Seven of the top carbon emitters are being sued for their failure to protect New Zealanders from climate change, in a new High Court proceeding.

Facebook launches ‘clear history’ tool – but it won’t delete anything.

Electric scooters aren’t as eco-friendly as they seem, study finds.

WATCH

“For the first time in a thousand years, I have no path”:

Official 10 Hour Version of a track which is scientifically proven to chill you out:

The hope generator that is TEDxWellington (full 2019 event review here):

EXPLORE

Outlier.org: the world’s best for-credit online courses (from the cofounder of masterclass.com).

This online collaborative effort to name every color in the RGB/web space.

2019 Montana HATCH Experience will take place in Paradise Valley, October 13-16th, at Mountain Sky Guest Ranch! Take a tour of their facility (gutted not to be there this year).

All monthly digital breadcrumbs posts.
Image credit: Photo by Alfonso Ninguno on Unsplash

TEDxWellington 2019 Review | A Chance Which Paid Off

My eighth TEDx event as licensee.

Am still reeling from the TEDache which comes from running a TEDx event, although, still smiling.

Everything we tried this year worked, even though we had no cash sponsor and had to cut the livestream option plus be very creative with the budget, all whilst going from a 1,000 speaker venue to 200 (as currently St James Theatre is undergoing earthquake restrengthening).

There’s a full write-up of the whole event on tedxwellington.com but here are the choice cuts relating to the experience (we’re still waiting on the final videos of the talks to be edited):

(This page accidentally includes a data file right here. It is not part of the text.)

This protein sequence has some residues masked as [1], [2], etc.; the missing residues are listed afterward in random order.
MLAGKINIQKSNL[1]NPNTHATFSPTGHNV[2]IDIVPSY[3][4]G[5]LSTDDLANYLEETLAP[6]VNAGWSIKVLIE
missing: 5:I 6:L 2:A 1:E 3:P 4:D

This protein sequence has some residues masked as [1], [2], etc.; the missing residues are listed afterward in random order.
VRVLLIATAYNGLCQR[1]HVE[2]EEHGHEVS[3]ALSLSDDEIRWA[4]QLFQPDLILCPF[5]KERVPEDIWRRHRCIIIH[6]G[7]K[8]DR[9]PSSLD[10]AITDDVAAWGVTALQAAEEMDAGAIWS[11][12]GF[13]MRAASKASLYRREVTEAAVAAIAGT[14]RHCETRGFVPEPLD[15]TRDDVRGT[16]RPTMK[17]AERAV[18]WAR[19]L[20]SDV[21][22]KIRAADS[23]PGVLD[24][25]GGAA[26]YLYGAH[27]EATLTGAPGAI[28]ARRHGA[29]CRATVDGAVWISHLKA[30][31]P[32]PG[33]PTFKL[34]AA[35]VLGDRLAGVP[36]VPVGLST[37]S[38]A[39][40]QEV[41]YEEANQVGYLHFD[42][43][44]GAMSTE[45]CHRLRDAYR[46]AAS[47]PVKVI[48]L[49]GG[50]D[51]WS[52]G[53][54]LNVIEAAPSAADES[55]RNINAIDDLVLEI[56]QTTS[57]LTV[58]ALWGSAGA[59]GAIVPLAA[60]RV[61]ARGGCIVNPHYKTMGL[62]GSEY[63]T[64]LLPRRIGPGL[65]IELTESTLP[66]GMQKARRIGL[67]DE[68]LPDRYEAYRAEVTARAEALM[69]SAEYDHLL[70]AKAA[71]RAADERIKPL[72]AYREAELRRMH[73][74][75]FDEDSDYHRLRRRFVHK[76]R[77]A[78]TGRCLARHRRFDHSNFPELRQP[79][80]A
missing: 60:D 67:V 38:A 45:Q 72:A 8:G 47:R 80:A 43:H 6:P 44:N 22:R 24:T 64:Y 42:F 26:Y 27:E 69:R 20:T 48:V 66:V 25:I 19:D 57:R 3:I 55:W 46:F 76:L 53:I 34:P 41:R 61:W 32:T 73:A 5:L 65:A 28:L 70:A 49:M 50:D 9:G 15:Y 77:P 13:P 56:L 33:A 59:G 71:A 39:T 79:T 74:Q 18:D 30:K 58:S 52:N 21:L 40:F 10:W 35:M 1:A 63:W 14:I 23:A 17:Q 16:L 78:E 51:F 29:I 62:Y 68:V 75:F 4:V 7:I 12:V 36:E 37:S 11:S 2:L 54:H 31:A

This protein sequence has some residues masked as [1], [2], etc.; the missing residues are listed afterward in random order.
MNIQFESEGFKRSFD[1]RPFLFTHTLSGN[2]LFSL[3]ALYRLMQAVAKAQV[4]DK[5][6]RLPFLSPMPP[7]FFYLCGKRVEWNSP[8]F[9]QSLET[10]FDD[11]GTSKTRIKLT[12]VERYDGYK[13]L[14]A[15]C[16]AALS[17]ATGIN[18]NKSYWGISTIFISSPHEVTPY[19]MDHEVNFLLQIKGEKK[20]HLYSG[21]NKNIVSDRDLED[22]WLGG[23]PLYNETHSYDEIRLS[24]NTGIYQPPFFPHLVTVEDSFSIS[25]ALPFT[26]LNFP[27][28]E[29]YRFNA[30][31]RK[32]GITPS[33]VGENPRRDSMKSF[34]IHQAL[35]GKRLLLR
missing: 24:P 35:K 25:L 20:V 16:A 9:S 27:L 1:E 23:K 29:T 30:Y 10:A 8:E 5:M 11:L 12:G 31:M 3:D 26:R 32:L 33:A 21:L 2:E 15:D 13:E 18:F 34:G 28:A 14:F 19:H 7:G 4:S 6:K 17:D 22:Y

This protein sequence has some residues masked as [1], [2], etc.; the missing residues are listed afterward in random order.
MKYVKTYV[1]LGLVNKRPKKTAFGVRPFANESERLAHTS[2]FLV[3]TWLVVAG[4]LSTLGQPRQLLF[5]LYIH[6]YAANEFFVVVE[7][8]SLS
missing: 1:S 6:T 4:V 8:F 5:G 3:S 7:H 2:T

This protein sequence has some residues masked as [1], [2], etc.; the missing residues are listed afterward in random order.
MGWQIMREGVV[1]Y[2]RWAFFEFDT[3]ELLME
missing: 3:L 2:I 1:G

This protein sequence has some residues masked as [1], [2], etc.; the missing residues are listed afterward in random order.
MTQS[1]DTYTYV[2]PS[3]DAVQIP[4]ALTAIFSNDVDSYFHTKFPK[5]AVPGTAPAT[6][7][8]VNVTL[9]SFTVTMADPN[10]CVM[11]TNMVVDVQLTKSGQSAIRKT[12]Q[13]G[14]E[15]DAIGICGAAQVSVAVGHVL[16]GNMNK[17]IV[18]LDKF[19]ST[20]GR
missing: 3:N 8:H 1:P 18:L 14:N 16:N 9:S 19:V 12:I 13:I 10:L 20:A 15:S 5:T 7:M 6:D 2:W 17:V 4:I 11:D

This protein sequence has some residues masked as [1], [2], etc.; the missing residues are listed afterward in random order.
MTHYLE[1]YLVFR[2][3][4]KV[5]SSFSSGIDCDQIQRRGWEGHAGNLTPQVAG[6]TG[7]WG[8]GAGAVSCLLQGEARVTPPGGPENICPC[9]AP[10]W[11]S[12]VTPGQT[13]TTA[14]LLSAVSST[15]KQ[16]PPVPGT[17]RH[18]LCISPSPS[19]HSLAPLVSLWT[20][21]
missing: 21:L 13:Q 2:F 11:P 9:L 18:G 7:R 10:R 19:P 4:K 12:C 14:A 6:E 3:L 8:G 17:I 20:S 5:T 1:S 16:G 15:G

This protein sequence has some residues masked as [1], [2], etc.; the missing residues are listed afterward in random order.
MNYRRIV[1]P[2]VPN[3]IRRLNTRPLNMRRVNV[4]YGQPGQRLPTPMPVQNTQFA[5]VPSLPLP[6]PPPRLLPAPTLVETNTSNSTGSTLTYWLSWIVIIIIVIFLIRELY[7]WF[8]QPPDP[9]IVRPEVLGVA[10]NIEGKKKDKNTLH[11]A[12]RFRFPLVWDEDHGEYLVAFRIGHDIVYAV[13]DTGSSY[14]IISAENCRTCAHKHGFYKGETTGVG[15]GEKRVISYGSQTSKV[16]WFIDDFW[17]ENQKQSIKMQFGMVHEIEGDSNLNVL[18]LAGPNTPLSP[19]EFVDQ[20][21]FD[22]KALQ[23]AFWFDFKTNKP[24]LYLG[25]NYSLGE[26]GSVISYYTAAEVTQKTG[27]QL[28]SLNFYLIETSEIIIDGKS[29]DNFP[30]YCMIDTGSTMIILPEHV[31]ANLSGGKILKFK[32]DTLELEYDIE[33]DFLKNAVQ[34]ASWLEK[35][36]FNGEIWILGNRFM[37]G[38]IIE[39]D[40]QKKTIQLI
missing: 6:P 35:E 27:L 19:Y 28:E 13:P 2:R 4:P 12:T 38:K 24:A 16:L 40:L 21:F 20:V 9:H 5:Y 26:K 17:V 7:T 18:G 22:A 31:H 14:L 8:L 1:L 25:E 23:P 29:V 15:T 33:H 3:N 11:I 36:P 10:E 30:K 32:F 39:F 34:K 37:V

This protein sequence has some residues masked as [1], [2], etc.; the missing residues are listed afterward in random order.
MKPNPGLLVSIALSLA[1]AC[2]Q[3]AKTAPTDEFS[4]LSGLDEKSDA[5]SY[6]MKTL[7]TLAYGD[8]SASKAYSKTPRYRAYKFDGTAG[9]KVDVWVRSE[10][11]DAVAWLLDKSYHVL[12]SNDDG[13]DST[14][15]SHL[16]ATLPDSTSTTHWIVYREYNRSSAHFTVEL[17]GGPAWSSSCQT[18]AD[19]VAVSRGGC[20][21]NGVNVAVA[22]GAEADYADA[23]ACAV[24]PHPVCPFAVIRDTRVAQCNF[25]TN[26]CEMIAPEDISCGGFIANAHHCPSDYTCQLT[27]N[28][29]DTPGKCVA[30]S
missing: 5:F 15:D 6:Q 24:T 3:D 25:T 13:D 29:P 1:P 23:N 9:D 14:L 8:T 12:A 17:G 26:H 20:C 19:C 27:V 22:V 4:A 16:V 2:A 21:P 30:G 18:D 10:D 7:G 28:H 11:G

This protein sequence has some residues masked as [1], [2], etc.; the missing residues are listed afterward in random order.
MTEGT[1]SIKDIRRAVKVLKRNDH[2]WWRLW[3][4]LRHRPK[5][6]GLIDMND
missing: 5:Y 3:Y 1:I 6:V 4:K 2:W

• treasure hunts: with the first clue being handed out by our MC’s, this interaction provided an opportunity to gamify building connections between delegates. There were five clues that enabled the team participating to journey through the space, experiencing ‘chance’ encounters with TEDxWellington team members and the installations around the venue;
  • photobooth: creating digital takeaways to share through social channels;
  • head / neck / shoulders massage: because sometimes you need help in getting those ideas into your brain plus to shake off the emotions a little from the challenging talks of the previous session;
  • speaker stations: allocated spots for delegates to both find and connect with the speakers to dive deeper into their shared idea;
  • toilet interactions (yes that’s right): on the back of the cubicle doors we had a matrix of the speakers with an opportunity to mark how the talk made them feel.
  • silent disco: again utilising the colours related to the wristbands so that participants were grooving to tunes by ‘chance’.

Check out all the event photos on our Flickr stream.

The lessons learned from previous years were hard learned but oh so precious:

  • keep the leadership team small
  • outline (via ‘job descriptions’) the specific expectations for each role plus interview for these key positions
  • highlight this is not volunteering but actioneering (professionalism and quality is key).

Again, none of the above would’ve been possible without a dedicated group of humans (volunteers, leadership team, speakers alike plus our partners), devouting their free time / products for nothing (or a reduced rate) but feeding on the hope generator that is TEDx:

Related post: TEDxWellington 2019 Details Announced | Chance Is A Fine Thing